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Leap for Managing your Files

by Kerry Dawson

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There are systems and tools to help with the organization of your files and file system. What is often stressed in any productivity model such as “Getting things Done” (GTD) is organization from front end to back. The simple reason is if you can’t find an important resource, not only will what you’re doing get slowed down if not stopped but it will add greatly to your stress.

In these productivity models, tools such as efficient task managers are stressed for the front end and solid places of storage (43 Folders in GTD) is stressed both for support of the process and as an all purpose bucket. Thus tools like DEVONthink Pro Office or Evernote are very important.

File System and Tagging


Tools to support the very process of cataloguing your data files are also important. Products such as DEVONthink are excellent at doing this. However, some prefer dedicated tools for this purpose only. Three tools that are fairly well known in the area of cataloguing files and tagging them is Doo, iDocument and Leap. For the purposes of this discussion, I’m going to look at leap. I find it the best of the bunch simply in the way it works which makes it something you can easily relate to.

The cornerstone of all three systems and many others is tagging. There are reasons for this. In fact, in Apples finder in Mavericks it now supports tagging. The tagging in finder actually will work with Leaps tagging system transparently.


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Leap is a well known file system manager. If you’re the kind of person who likes shows on a product ScreenCastsOnline has done one on Leap. Todd Olthoff presents the various facets of Leap in a 30 minute productions title “Tagging and Organising Files with Leap.” In looking at various solutions it was the one I related to best and found by far the easiest to understand and work with.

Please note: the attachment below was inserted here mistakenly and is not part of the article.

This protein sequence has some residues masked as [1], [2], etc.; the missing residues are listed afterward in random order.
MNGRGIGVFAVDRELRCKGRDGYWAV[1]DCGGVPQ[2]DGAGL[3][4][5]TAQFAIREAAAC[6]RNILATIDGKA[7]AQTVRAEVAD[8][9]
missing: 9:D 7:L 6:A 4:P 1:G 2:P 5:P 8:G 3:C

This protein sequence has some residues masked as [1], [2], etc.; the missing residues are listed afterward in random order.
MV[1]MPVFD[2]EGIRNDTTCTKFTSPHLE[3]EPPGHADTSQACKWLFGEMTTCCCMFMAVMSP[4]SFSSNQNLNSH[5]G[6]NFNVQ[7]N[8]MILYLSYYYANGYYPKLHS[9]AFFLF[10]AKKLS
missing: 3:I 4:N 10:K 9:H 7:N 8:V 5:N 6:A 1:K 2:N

Leap isn’t a product you need change your whole filing structure. If it doesn’t make sense you might want to alter. However, Leap allows you to tag your files and find files based on those tags. The big benefit of the tagging approach is you can find files across directories that are related or are found by the very nature of their tag. So as an example, a group of files each found in separate directories but all tagged financial now reveal themselves in this more or less flat file structure. Their might be something in common about these files as they are all tagged financial but of real benefit is they physically reside in different spots but are brought together by nature of their tag.

You could have files all of a different type but tagged with a project keyword and thus are all found and brought together related by nature of the project.

Being able to work with your Data

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The last three articles have intrinsically all been about being able to work with your data. In the articles on Logmein and Parallels Access the idea is really about being able to work with your data anytime, anywhere. This is very powerful.

This article really rests along the same vein. It’s about being able to both find your data as all too often we misplace it or forget how we filed something and then working with data that is related.

We have a natural tendency to try to file like data in the same folder. However, this system breaks down very easily when we have to choose between this place or that and choose such and such as it seems the most logical. Tagging the file often gets around this problem of geographic locale and allows us to pull like data or data relevant to each other for the purposes of getting something done that we could not accomplish using strictly an hierarchical file folder system.

Having a system we can work with easily that we can relate to is a large part of this battle. Some file system aids are beautifully conceptually but get too difficult to manage in practice. They don’t work quite the way we need them to. Thus, it’s easy for us to choose a system we think is correct, start working with it only to get frustrated and give up on it when there might be significant benefit.

Leap seems to be one of those systems that doesn’t demand that we change. It might require some energy to perfect in terms of best practice. I, for my part, found that I could easily relate to the system as it is very finder based and doesn’t require this major change in the way I function. It simply adds to that function. It sports tons of features that if I did want to take it to the nth degree I probably could but it is flexible enough in that there isn’t much it asks of me for some major returns.

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